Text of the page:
Securities regulators say court-ordered discovery into a small would-be Idaho nuclear plant developer’s activities strengthen their claims that its executives treated the company “as their own personal piggy bank.”
Securities and Exchange Commission lawyers filed documents about Alternate Energy Holdings on Jan. 28 in U.S. District Court, seeking to keep executives’ assets frozen, according to the Associated Press.
SEC lawyers wrote that Chief Executive Officer Don Gillispie and Vice President Jennifer Ransom schemed to mislead investors and spent $19 million of $26 million “raised from investors, without any explanation of where that money has gone.”
In a Jan. 10 deposition, Gillispie also discussed his marketing efforts for the company in Asia.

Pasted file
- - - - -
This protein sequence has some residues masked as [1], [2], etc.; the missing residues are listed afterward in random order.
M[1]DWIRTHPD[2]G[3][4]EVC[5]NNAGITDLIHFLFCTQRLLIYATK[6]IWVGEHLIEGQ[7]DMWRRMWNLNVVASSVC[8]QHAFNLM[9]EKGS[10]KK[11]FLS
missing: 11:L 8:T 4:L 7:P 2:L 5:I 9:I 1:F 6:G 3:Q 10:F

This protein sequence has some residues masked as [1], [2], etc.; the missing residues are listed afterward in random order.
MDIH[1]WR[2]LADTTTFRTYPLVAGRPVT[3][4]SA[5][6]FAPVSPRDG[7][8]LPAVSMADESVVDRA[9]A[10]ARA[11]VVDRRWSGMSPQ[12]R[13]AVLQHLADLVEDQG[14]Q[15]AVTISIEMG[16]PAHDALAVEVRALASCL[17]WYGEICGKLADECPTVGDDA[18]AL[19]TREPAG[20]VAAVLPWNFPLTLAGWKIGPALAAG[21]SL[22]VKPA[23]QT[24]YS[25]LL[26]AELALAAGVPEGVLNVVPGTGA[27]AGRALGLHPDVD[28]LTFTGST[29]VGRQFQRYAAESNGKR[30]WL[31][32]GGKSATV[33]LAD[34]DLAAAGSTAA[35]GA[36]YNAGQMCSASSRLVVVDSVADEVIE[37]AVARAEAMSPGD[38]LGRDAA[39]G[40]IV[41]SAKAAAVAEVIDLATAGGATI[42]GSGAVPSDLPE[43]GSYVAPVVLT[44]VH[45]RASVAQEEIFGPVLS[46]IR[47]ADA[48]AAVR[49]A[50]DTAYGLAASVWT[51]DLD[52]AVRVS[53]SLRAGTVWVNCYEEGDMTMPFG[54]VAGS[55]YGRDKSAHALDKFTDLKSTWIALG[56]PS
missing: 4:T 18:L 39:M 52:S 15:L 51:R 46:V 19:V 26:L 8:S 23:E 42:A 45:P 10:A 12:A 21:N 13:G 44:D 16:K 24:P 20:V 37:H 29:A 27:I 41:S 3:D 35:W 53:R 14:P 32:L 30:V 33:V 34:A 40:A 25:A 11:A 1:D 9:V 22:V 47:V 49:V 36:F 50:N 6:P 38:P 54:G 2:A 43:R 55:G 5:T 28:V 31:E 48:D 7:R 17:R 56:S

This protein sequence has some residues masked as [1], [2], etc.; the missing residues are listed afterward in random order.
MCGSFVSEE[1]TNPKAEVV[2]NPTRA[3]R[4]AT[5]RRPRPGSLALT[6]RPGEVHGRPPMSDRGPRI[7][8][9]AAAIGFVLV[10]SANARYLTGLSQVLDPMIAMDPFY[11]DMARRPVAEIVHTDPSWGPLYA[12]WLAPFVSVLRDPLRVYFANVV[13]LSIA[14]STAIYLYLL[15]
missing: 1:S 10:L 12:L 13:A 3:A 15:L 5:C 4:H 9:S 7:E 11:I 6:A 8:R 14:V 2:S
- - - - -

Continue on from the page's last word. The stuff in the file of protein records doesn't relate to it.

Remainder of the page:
Gillispie described how he traveled there with Ransom because people he met with “like a pretty blonde face to look at, so it doesn’t hurt.”
“This latest filing is their rebuttal to the AEHI response,” AEHI spokesman Dan Hamilton told the Idaho Business Review. “We’ve answered every allegation they’ve put up against us.”
An attorney for Eagle-based Alternate Energy Holdings said SEC allegations against the company that claim it manipulated stock prices are “blatantly false.”
Richard Roth said court documents filed Jan. 14 prove that all SEC allegations, including claims that AEHI was involved in a “pumping and dumping” scheme with company stock, are incorrect.
A hearing for the SEC ruling has been scheduled for Feb. 3.